CPAWS Congratulates Calgary Olympic Bid Committee on Considering Nature

The Canadian Parks and Wilderness Society (CPAWS) welcomes today’s potential venue announcement from the Calgary Olympic Bid Exploration Committee, which excludes the use of Lake Louise in Banff National Park as an Olympic venue. We applaud the Committee for listening to Albertans and Canadians, and for making the most appropriate decision for nature in our parks.

“While the Olympics are wonderful, nation-building events, the games are not appropriate in our national parks,” says Anne-Marie Syslak, Executive Director of the Southern Alberta Chapter of CPAWS.

As early as the 1960s an Olympic bid was proposed using Lake Louise as a ski venue. Canadians rallied against this bid with a clear message that the Olympic games, which lead to unsustainable development pressures, were not in the best interest of our national parks. This sentiment was echoed again before the bid for the 1988 Olympics. The lesson from the past 50 years is that any bid for Olympic games in Calgary should steer clear of Banff National Park, which is a beloved treasure that Canadians expect to be protected.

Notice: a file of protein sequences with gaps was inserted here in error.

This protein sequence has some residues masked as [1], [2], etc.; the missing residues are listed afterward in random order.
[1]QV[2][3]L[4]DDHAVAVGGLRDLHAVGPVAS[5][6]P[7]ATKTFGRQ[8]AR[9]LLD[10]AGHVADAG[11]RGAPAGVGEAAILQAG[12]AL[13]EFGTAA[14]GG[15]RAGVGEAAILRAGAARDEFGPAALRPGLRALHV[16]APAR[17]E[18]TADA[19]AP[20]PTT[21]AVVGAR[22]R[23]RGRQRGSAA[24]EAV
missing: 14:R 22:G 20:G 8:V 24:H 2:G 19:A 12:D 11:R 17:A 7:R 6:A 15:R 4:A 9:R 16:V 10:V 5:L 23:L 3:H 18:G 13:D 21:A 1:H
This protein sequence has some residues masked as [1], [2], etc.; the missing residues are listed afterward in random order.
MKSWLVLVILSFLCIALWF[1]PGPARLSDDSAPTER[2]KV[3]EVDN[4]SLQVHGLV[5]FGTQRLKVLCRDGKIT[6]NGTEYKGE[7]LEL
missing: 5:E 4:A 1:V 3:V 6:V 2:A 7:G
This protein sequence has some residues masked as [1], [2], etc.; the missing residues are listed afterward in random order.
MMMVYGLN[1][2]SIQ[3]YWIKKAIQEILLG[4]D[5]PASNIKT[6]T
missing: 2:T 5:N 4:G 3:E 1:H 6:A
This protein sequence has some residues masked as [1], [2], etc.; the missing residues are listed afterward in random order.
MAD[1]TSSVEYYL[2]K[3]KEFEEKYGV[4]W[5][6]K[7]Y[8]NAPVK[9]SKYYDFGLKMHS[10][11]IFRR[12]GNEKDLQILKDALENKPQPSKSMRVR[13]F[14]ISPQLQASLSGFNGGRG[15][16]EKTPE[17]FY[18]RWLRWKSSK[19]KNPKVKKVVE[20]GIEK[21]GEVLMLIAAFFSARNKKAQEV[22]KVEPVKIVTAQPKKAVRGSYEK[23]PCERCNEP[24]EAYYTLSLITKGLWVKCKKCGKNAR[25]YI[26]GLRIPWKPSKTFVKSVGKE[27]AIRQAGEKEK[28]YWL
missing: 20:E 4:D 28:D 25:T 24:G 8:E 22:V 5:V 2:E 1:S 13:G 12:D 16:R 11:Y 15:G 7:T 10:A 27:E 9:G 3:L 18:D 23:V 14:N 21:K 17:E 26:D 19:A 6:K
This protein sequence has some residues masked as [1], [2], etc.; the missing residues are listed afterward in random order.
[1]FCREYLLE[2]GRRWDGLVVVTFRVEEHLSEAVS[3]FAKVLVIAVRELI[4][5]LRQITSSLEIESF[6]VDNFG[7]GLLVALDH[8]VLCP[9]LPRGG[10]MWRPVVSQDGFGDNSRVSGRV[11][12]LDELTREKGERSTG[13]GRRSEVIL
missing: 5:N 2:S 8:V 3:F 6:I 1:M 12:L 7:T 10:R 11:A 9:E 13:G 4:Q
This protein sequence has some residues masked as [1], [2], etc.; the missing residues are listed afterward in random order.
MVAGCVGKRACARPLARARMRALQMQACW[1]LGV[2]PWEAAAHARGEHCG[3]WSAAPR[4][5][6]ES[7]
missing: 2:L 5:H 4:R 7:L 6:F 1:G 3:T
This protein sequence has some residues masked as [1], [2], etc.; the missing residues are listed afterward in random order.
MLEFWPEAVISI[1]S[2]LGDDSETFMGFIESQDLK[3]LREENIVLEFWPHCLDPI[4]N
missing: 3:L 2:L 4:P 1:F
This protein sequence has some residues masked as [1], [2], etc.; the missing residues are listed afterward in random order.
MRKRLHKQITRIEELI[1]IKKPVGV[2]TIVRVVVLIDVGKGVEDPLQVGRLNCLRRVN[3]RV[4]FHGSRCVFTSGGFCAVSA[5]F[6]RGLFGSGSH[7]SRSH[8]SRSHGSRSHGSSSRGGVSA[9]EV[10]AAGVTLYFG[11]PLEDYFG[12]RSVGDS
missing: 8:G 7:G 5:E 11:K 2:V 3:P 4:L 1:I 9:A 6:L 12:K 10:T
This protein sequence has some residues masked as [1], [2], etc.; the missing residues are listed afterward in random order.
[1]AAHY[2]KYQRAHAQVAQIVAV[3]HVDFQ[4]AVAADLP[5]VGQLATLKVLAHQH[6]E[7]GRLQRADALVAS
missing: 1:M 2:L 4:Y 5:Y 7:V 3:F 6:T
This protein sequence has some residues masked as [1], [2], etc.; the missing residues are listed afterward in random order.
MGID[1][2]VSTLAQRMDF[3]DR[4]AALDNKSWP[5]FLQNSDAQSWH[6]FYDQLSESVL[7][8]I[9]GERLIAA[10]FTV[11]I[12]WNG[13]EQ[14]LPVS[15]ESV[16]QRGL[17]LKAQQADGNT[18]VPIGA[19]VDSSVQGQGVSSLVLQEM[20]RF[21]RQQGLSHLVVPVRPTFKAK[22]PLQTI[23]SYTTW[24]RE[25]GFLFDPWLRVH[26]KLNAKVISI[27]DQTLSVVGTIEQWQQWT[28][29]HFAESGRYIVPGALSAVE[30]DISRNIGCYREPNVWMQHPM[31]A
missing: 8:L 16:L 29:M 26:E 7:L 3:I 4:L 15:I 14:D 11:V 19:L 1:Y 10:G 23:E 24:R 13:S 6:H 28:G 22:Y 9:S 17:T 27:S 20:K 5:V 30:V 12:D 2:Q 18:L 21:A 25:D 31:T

“Canadians expect that national parks, such as Banff, are protected from the scale of development the Olympic games would bring,” adds Alison Ronson, CPAWS’ National Director, Parks Program. “Thirty years on, the size and impact of the Olympics have increased significantly. Both PyeongChang and Sochi built venues in protected areas, to the detriment of their environment. This is not the kind of legacy we want in Canada’s parks – our most protected places.”

The potential venue plan proposes to hold downhill ski events at Nakiska in Kananaskis country, which was constructed specifically for the 1988 Calgary Olympics and which is still a world-class skiing venue. CPAWS has long opposed Olympic events and development in the national parks, but also believes that no Olympic proposal should have negative long-term impacts on any of our natural places.

“While Nakiska is a more appropriate venue, Kananaskis is also under a lot of pressure. Should the bid go forward, we will be working to ensure that the important ecosystems in Kananaskis are also protected from development pressures brought by the Olympic games,” notes Syslak. “This would include no expansion of the ski hill footprint, a proper transportation strategy, and no construction of additional facilities that would add pressure or damage to this important area.”

CPAWS appreciates the foresight of the Bid Exploration Committee in the safeguarding of nature in our national parks and hopes that we can work to ensure that all of Alberta’s natural areas are better protected as a result of a Calgary Olympic Bid.